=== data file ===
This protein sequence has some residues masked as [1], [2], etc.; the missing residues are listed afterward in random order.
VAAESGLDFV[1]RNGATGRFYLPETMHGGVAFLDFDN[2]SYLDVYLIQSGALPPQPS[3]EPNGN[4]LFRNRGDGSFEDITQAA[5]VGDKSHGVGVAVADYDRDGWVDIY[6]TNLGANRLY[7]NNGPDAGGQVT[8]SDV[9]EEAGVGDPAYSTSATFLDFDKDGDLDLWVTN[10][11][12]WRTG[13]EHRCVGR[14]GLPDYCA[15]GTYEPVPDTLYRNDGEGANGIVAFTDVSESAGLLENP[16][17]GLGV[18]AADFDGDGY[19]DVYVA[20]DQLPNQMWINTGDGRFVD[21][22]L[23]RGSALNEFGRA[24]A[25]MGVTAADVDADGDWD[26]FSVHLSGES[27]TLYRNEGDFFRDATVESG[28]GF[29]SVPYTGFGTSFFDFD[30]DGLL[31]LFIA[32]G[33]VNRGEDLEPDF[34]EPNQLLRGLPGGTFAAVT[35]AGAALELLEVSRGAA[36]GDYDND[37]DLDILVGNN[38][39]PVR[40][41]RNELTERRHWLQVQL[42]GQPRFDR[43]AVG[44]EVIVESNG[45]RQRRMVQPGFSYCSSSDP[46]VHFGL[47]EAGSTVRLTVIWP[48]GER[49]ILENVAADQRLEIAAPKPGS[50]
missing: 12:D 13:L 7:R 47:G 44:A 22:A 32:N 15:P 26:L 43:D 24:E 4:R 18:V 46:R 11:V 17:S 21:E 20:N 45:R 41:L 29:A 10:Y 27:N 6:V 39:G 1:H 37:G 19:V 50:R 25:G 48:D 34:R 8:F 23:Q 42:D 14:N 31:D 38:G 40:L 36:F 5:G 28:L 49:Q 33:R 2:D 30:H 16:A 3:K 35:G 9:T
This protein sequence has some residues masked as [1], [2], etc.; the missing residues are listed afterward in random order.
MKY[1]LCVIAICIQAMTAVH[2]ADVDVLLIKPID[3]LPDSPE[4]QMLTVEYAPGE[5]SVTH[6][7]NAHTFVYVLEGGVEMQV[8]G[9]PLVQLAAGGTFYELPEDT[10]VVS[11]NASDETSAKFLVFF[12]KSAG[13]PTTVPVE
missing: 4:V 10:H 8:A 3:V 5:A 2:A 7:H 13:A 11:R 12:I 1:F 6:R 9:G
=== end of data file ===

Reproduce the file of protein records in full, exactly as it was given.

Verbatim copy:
This protein sequence has some residues masked as [1], [2], etc.; the missing residues are listed afterward in random order.
VAAESGLDFV[1]RNGATGRFYLPETMHGGVAFLDFDN[2]SYLDVYLIQSGALPPQPS[3]EPNGN[4]LFRNRGDGSFEDITQAA[5]VGDKSHGVGVAVADYDRDGWVDIY[6]TNLGANRLY[7]NNGPDAGGQVT[8]SDV[9]EEAGVGDPAYSTSATFLDFDKDGDLDLWVTN[10][11][12]WRTG[13]EHRCVGR[14]GLPDYCA[15]GTYEPVPDTLYRNDGEGANGIVAFTDVSESAGLLENP[16][17]GLGV[18]AADFDGDGY[19]DVYVA[20]DQLPNQMWINTGDGRFVD[21][22]L[23]RGSALNEFGRA[24]A[25]MGVTAADVDADGDWD[26]FSVHLSGES[27]TLYRNEGDFFRDATVESG[28]GF[29]SVPYTGFGTSFFDFD[30]DGLL[31]LFIA[32]G[33]VNRGEDLEPDF[34]EPNQLLRGLPGGTFAAVT[35]AGAALELLEVSRGAA[36]GDYDND[37]DLDILVGNN[38][39]PVR[40][41]RNELTERRHWLQVQL[42]GQPRFDR[43]AVG[44]EVIVESNG[45]RQRRMVQPGFSYCSSSDP[46]VHFGL[47]EAGSTVRLTVIWP[48]GER[49]ILENVAADQRLEIAAPKPGS[50]
missing: 12:D 13:L 7:R 47:G 44:A 22:A 32:N 15:P 26:L 43:D 24:E 4:R 18:V 46:R 11:V 17:S 21:E 20:N 45:R 41:L 29:A 10:Y 27:N 6:V 39:G 1:H 37:G 19:V 50:R 25:G 48:D 34:R 8:F 23:Q 42:D 14:N 31:D 38:G 40:L 36:F 5:G 28:L 49:Q 33:R 2:D 30:H 16:A 3:K 35:G 9:T
This protein sequence has some residues masked as [1], [2], etc.; the missing residues are listed afterward in random order.
MKY[1]LCVIAICIQAMTAVH[2]ADVDVLLIKPID[3]LPDSPE[4]QMLTVEYAPGE[5]SVTH[6][7]NAHTFVYVLEGGVEMQV[8]G[9]PLVQLAAGGTFYELPEDT[10]VVS[11]NASDETSAKFLVFF[12]KSAG[13]PTTVPVE
missing: 4:V 10:H 8:A 3:V 5:A 2:A 7:H 13:A 11:R 12:I 1:F 6:R 9:G